1. In case you missed it, Skittles gets it. We are in a new age of consumer marketing. Nothing you don’t know, right? YouTube. Vines. Instagram. These have widely been viewed as new channels for companies to connect with consumers. Except one thing – consumers don’t need you to connect with them. Those channels are two-way. And consumers can use them too. And sometimes they do it in a way that far exceeds anything you could ever come up with. The choice then, for brands, is what to do with it? Ignore it and let it keep going on its own? Separate yourself all together? Embrace it?The answer is to embrace it…for companies who get it. If managed right, it can be a stronger, more lasting impression than anything the company could do on those same channels (and sometimes for far less money). Case in point is Skittles. About a year ago they had a contest on its facebook page asking fans why they should get this SWEET Skittle vending machine.

Two of the entries came from Trale Lewous, an fictitious character created by Nathan Barnatt.  It was the perfect contest for Barnatt who had used his Lewous character to celebrate the awesomess of Skittles long before this contest. He of course won…and kept making videos. So what did Skittle do? Sent him more stuff. This time a Skittle boombox. And Barnatt made more videos. So Skittles decided to make him the spokesperson for their next contest.I love this on a lot of levels. Of course the videos are great. They’re hilarious (Skit-tles…they’re really…good.) and play really well with the brand. But what I really love is the fact that Skittles recognized what they had – the best kind of engagement you can get. Barnatt was having fun with Skittles.  So Skittles encouraged him to and were willing to roll with whatever he came up with. Plain and simple. I look at it as telling your kid to stop coloring because they’ll never be artist. You don’t do that. You just let them have fun. And sometimes they surprise you.

Consumers are the same way now. There are no rules for using these new channels. Consumers aren’t waiting around to be told how and when to use them. They already are. And companies are going to realize, very quickly, that they’re not going to be able to dictate how consumers engage with them…they should just be happy they are. Consumers aren’t going to conform to the company…companies need to be flexible and adapt to their consumers.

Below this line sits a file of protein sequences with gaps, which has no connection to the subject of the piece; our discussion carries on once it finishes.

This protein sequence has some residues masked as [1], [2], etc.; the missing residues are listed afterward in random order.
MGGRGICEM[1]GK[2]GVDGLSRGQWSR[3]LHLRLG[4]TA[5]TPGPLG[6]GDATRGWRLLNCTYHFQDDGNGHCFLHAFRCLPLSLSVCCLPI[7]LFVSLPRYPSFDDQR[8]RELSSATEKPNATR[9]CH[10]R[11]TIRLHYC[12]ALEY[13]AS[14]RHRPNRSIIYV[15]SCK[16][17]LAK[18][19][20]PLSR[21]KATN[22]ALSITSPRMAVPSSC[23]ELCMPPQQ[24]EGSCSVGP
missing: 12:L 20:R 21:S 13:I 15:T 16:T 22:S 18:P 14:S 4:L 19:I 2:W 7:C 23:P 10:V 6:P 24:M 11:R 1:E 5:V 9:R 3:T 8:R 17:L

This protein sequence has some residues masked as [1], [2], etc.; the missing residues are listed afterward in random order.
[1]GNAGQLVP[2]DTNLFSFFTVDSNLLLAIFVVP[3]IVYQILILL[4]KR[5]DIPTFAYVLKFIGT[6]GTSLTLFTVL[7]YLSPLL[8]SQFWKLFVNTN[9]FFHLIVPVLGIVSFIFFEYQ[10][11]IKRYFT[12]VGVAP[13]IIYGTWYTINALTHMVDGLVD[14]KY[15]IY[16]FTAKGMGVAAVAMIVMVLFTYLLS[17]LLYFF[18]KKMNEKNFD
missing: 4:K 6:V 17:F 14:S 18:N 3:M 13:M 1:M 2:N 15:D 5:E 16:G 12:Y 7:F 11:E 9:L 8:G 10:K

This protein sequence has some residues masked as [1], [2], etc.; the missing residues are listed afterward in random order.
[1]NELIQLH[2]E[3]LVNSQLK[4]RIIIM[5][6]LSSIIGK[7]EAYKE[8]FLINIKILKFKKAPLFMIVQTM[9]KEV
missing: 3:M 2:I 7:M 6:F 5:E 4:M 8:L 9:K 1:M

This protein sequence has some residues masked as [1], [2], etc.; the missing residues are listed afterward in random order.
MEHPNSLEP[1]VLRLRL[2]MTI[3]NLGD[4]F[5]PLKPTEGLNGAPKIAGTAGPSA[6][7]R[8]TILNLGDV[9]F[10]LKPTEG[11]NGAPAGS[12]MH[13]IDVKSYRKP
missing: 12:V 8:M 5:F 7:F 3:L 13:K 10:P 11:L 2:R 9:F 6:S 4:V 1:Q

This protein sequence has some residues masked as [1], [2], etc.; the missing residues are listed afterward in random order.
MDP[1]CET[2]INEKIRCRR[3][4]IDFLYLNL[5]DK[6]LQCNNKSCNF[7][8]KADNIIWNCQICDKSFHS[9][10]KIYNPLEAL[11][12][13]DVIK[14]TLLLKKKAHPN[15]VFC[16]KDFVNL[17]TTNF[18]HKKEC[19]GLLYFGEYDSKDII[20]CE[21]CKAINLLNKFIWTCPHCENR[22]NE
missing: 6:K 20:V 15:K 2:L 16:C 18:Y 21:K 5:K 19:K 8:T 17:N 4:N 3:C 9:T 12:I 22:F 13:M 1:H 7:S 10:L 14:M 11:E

2. The real reason Yahoo’s Marissa Myer doesn’t want people working at home. Yahoo CEO Marissa Myer announced in her blog yesterday that all 38 years of Saturday Night Live will be available to Yahoo users.  Myer’s decision to not allow anyone to work form home now makes sense. How will her employees – or anyone for that matter – get anything done with 38 years worth of SNL at their fingertips???

And since we’re talking about it, here are the first five skits I’m watching:

  1. Any ‘Da Bears’ skit. But I really like this one.
  2. The original Matt Foley (i.e., ‘van down by the river!!’ guy) skit (with Christina Applegate)
  3. Massive Headwound Harry (Dana Carvey)
  4. I drive a Dodge Stratus!!! (Will Ferrell)
  5. Get off the shed!! (Will Ferrell)

3. Could you go a month without ‘Liking’ something on facebook? Len Kendall, founder of CentUp.org and Need1Hour.com is in the middle of a one month experiment where he is refusing to like anything on facebook. His findings so far are a little sobering as I can see myself in a lot of what he’s saying, specifically that he’s liking things out of obligation and it’s making him lazy (hitting ‘like’ in place of a comment). I think the latter is important. By replacing a comment or engagement with a singular action of universal approval, what are we really saying? It’s kind of like texting happy birthday to someone v. calling them. And worse yet, writing it on someone’s facebook page because the little birthday cake in the corner told you to. Is the expectation for people to stop liking things? No, that’s part of the fun. But if experiments like this make us think…and we take an extra minute and give an opinion or throw a few words of encouragement v. clicking a thumb, that’s a success.

4. Do you have a favorite streaming music service? Here’s your guide to what’s out there. In case you didn’t notice, there is a race to bring us the coolest all-you-can-stream music service, starring Google, Amazon, Spotify and others. So with so many options out there how do you know what is best for you? And what does that even mean – why should I care that Spotify imports local MP3s? What does it mean that Deezer has 320kbps? This review from ReadWriteWeb tries to answer the question as you wade through all the options.

For the record, I’m a Spotify guy. I love it. But I am going to have to check out this Deezer. Looks like a legit competitor to Spotify in volume, MP3 inegration and possibly a better quality sound.

Closing note – I have to give credit to ReadWriteWeb. You see Mashable featured here a lot but RWW is a great, great resource for what’s going on out there in tech, social and life. Check them out.